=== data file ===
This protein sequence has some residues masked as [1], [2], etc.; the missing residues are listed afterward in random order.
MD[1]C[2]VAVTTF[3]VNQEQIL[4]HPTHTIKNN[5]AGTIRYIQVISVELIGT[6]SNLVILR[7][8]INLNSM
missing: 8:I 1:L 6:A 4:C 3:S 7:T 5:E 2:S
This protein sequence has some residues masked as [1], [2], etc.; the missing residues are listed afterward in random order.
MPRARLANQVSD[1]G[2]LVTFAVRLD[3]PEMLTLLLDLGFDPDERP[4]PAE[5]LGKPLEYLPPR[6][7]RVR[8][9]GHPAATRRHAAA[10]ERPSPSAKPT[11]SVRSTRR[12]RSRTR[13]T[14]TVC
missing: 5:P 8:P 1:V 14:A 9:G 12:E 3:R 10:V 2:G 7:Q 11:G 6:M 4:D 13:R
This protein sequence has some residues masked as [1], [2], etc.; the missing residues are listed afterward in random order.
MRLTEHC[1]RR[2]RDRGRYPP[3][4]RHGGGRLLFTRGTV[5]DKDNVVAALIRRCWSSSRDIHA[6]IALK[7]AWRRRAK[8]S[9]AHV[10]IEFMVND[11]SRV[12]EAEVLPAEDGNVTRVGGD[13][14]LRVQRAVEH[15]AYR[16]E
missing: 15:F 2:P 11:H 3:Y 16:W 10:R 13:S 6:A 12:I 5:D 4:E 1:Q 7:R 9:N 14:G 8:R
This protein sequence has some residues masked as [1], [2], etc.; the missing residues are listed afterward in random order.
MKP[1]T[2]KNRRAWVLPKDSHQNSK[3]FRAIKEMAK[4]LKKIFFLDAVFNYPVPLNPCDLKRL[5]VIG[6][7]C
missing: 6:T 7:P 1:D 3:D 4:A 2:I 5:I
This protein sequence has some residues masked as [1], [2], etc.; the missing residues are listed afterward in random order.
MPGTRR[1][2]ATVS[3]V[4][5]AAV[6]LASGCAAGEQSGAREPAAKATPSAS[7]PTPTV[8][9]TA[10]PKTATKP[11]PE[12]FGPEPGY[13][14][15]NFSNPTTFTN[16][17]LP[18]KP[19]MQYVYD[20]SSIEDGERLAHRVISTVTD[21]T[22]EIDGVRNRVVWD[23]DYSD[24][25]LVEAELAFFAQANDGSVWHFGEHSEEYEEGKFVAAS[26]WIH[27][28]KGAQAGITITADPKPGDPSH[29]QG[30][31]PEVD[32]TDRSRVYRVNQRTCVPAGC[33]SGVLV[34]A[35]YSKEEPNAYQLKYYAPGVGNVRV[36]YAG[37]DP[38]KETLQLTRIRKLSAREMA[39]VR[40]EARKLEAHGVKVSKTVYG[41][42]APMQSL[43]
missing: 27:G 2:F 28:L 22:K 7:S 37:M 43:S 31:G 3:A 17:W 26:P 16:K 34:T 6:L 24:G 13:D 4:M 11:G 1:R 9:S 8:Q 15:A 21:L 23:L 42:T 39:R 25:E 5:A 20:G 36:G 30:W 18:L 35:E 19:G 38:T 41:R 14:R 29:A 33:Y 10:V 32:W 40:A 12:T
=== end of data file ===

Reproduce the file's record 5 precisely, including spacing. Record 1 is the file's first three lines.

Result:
This protein sequence has some residues masked as [1], [2], etc.; the missing residues are listed afterward in random order.
MPGTRR[1][2]ATVS[3]V[4][5]AAV[6]LASGCAAGEQSGAREPAAKATPSAS[7]PTPTV[8][9]TA[10]PKTATKP[11]PE[12]FGPEPGY[13][14][15]NFSNPTTFTN[16][17]LP[18]KP[19]MQYVYD[20]SSIEDGERLAHRVISTVTD[21]T[22]EIDGVRNRVVWD[23]DYSD[24][25]LVEAELAFFAQANDGSVWHFGEHSEEYEEGKFVAAS[26]WIH[27][28]KGAQAGITITADPKPGDPSH[29]QG[30][31]PEVD[32]TDRSRVYRVNQRTCVPAGC[33]SGVLV[34]A[35]YSKEEPNAYQLKYYAPGVGNVRV[36]YAG[37]DP[38]KETLQLTRIRKLSAREMA[39]VR[40]EARKLEAHGVKVSKTVYG[41][42]APMQSL[43]
missing: 27:G 2:F 28:L 22:K 7:S 37:M 43:S 31:G 3:A 17:W 26:P 16:K 34:T 6:L 24:G 13:D 4:M 11:G 1:R 9:S 8:Q 15:A 21:L 23:L 42:T 39:R 25:E 5:A 20:G 36:G 30:W 18:L 35:E 19:G 38:T 41:R 14:R 29:A 33:Y 10:V 32:W 40:A 12:T